We are firmly in the age of the “I”. It is a time of the individual, with rhetoric that anyone can be the next leader of their country, make millions of dollars and have the house, nice car and a boat thrown in for good measure. The secret is that you just have to work hard.
Where did this myth eventuate? I am surrounded by lots of hard working people who are not the Prime Minister, CEO of a major corporation or get away on their launch for a jaunt around the harbour.
Yet we hear stories of people who have risen from challenging backgrounds and situations, overcome huge obstacles and achieved at the highest levels. But aren’t these the exceptions to the rule? Isn’t the norm absolute mediocrity or are we missing the point on what constitutes success?
I have no doubt that the ‘success stories’ have worked hard for their achievements, but when we use these figures as role models for our kids are we leaving out a crucial part of the story, that of blind luck or chance? Are we omitting the impact of significant others in an individual’s success? Do we underplay the idea of right time right place?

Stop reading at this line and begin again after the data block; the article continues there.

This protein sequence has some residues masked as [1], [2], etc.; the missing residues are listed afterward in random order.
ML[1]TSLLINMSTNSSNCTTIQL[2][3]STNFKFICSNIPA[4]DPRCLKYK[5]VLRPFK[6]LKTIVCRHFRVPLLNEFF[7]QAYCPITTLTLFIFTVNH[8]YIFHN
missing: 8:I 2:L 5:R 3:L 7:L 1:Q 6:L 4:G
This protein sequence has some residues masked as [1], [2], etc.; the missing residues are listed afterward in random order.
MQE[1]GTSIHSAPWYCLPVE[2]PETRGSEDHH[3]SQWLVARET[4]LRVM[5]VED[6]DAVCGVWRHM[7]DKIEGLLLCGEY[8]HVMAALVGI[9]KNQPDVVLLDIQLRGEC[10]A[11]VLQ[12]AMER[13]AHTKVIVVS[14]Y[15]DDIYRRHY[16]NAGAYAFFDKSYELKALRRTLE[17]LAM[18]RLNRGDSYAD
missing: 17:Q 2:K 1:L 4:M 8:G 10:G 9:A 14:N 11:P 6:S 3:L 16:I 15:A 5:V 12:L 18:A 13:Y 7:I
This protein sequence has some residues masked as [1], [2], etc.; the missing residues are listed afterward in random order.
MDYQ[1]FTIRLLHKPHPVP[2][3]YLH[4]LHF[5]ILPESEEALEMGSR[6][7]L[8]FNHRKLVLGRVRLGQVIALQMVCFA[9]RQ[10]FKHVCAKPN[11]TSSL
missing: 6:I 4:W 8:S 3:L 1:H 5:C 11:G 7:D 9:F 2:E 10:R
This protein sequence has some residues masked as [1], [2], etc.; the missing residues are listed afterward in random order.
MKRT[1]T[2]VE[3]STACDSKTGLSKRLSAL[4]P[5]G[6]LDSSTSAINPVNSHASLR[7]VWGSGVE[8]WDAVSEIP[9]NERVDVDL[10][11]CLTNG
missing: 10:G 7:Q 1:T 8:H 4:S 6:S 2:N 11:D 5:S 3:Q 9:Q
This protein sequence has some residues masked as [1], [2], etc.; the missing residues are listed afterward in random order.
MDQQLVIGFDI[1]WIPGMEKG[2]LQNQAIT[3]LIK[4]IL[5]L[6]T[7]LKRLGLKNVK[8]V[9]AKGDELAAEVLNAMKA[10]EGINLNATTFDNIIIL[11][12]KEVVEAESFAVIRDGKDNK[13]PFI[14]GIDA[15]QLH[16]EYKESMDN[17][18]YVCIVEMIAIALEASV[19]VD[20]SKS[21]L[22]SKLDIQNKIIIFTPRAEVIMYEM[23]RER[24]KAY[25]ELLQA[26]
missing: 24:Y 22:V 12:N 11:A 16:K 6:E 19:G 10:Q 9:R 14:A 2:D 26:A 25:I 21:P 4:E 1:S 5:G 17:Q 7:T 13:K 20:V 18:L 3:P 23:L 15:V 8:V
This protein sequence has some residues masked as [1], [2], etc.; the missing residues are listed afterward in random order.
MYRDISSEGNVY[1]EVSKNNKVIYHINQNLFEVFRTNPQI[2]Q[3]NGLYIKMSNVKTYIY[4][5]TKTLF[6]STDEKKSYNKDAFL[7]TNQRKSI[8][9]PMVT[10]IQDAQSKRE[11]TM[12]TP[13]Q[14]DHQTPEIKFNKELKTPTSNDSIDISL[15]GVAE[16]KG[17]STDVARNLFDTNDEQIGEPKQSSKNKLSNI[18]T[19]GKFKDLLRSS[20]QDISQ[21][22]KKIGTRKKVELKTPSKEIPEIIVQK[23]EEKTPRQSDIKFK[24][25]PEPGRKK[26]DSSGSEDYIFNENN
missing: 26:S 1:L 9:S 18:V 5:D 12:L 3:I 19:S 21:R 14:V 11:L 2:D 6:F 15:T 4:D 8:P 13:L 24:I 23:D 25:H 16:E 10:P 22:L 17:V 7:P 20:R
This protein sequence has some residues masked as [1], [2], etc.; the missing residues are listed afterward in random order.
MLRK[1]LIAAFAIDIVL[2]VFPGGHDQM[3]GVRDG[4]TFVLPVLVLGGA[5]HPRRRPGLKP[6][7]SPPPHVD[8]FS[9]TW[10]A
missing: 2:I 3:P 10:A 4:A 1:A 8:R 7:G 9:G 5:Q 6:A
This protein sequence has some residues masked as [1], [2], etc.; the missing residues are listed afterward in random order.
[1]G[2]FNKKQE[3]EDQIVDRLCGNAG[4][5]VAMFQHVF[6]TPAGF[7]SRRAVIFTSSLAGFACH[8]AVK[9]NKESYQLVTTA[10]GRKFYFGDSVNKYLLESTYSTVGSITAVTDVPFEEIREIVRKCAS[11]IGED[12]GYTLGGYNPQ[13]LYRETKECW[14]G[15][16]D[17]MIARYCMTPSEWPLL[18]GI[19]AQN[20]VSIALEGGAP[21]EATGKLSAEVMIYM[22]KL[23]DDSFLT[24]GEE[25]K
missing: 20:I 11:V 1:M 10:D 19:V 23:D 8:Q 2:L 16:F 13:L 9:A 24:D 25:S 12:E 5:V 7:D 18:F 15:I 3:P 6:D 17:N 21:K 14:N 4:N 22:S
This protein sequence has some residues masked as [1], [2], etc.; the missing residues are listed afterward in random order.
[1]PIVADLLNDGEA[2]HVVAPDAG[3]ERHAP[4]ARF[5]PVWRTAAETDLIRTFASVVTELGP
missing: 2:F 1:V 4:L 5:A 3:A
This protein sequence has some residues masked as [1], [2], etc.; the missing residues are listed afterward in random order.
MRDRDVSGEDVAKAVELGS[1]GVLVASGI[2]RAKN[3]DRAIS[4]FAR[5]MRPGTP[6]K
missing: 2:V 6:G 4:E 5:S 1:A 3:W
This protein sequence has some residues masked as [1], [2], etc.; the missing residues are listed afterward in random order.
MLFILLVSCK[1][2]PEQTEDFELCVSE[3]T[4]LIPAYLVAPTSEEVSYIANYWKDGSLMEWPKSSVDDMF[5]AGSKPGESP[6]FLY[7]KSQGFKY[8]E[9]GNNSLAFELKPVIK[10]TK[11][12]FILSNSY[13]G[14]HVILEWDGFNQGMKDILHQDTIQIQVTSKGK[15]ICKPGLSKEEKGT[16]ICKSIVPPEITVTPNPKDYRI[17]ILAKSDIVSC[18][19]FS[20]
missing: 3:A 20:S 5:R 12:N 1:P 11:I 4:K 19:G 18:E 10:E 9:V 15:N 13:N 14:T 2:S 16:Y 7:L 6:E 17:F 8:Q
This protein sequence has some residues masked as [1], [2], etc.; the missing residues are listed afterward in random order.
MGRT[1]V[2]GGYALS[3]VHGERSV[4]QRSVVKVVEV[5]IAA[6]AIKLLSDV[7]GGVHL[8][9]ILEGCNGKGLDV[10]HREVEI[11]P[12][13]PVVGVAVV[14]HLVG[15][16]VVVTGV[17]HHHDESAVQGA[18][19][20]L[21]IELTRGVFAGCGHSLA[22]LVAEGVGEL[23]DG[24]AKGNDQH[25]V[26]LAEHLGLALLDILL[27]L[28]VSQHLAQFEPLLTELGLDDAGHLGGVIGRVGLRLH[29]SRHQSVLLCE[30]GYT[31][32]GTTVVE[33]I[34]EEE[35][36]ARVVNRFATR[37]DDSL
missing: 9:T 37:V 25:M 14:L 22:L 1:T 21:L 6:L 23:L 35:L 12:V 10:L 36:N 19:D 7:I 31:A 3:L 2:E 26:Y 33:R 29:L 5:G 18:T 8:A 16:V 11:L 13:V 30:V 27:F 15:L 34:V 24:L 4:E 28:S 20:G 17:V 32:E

Schools are very good at determining and teaching the skills for success but do we oversell the ‘the world will be your oyster’ tag line? I was at conference where the speaker said that one of us in the audience could be teaching a future Prime Minister. That sort of rhetoric at that time in my career did give me a boost. But looking back would it have been more inspiring if the speaker had said “You are teaching the mothers and fathers of our future.”
Our kids have a lot to learn from the extraordinary lives of ordinary people. How are we including these role models in our efforts to instil key competencies, values and civics in today’s classrooms?